November 4, 2005
Play to Emotions and Experience to Sell, Says Report
Consumers are skewing to either end of the retail spectrum, discount or luxury, and persuading them to buy a non-necessity depends on retailer's ability to appeal to their emotions and provide them with experiences, says the "State of the Industry Report" from Display & Design Ideas. The report looks at recent trends and provieds a preview of 2006.
Consumers are basing more buying decisions on psychological polarities practical or emotional. Practical purchases at stores like Wal-Mart, Home Depot and Costco are rewarded with shopping expeditions in upscale stores that resonate emotionally. Starbucks, Williams-Sonoma, Anthropologie, Restoration Hardware, Tiffany & Co. and Whole Foods Market are examples of stores that incorporate emotional appeal into their store experiences, says the report. Another type of polarization is becoming evident as one consumer segment exhibits a desire for eco-friendly products, lifestyles and attitudes, while others drive gas-hogging SUVs and have little or no interest in recycling.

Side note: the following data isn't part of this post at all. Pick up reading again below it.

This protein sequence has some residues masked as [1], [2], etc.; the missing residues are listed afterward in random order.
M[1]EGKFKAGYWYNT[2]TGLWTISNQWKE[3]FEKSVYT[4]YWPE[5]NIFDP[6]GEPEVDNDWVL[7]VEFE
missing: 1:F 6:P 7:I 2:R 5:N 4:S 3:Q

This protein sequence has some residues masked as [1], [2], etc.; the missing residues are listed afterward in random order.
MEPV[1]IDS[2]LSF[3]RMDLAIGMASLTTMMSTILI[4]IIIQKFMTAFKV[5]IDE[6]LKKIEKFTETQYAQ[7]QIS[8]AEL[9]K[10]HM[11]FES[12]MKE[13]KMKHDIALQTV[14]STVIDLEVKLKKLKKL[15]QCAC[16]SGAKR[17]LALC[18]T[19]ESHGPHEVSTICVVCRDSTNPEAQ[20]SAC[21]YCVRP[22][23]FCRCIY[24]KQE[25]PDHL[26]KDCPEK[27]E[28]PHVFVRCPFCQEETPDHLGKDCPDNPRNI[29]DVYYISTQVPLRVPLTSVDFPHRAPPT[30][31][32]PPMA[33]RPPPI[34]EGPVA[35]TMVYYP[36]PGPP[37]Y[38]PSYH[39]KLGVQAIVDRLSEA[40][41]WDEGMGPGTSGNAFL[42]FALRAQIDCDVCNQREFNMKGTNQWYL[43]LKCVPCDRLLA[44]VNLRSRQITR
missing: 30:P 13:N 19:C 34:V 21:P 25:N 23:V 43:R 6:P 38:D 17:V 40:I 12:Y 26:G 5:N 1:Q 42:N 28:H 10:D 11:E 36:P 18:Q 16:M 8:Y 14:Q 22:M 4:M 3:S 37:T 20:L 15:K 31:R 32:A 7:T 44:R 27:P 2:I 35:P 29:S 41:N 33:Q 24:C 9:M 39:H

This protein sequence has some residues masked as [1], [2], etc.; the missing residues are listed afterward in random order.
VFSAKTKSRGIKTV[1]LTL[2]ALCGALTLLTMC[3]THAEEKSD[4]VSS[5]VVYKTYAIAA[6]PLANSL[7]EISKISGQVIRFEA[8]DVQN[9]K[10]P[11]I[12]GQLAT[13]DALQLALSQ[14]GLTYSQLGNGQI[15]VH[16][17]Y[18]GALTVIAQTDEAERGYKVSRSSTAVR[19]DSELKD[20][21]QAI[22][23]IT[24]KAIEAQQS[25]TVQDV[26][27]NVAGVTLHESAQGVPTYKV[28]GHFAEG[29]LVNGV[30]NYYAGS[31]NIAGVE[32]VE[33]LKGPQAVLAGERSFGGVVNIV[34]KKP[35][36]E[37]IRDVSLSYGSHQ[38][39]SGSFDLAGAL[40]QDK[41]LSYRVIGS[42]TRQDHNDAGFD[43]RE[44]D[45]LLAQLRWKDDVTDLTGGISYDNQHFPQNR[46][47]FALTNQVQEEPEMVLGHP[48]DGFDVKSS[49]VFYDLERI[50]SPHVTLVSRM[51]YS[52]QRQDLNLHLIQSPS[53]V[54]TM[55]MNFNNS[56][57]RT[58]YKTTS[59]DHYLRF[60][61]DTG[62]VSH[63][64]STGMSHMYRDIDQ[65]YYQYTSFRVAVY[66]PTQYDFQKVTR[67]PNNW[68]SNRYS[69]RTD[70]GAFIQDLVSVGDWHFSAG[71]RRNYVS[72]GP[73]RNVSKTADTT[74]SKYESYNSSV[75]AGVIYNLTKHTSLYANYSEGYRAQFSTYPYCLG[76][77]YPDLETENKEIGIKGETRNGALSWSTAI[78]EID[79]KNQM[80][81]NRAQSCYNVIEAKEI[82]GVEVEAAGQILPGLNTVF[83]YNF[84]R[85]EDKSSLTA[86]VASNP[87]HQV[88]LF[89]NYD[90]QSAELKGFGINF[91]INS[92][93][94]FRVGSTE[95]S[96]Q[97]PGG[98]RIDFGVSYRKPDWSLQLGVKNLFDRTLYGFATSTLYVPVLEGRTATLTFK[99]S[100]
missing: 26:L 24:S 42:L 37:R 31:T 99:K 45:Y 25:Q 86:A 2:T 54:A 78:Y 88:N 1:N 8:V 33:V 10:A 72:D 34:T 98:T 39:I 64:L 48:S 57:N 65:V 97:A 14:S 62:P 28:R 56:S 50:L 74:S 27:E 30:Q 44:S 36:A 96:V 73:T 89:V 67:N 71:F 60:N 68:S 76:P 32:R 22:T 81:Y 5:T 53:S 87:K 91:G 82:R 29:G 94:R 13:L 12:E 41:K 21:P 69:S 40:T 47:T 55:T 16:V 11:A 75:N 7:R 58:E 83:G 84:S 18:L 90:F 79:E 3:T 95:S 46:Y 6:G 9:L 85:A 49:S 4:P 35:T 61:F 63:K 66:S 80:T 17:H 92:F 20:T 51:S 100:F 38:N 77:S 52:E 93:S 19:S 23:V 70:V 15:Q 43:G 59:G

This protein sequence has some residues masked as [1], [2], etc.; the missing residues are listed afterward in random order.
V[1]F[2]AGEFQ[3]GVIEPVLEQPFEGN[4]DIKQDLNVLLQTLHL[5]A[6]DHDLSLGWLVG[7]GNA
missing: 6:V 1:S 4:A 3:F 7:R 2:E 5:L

The in-store experience is growing in importance as a motivator of sales. While buying decisions have always been hugely influenced by what the customer sees in the store, new data based on research by advertising giant Saatchi & Saatchi says 85% of purchase decisions are reached in stores. According to Saatchi & Saatchi, 80% of those decisions are made in just four seconds.
Big-box stores, including Best Buy, are developing smaller boutique concepts. Specialty chains are launching new brands. Home Depot's entry into Manhattan, and other similar retailer ventures, requires the development of non-prototype formats. Wal-Mart and Target have developed unique store designs that are community/locale specific. Wal-Mart's new "Mediterranean" store and its experimental "green" store are new directions for the retailer. This type of creative experimentation could spell the end to the mindless cloning or rolling out of hyper-standardized stores.
To purchase a PDF version of the full 2005/2006 State of the Industry Report, go to www.ddimagazine.com.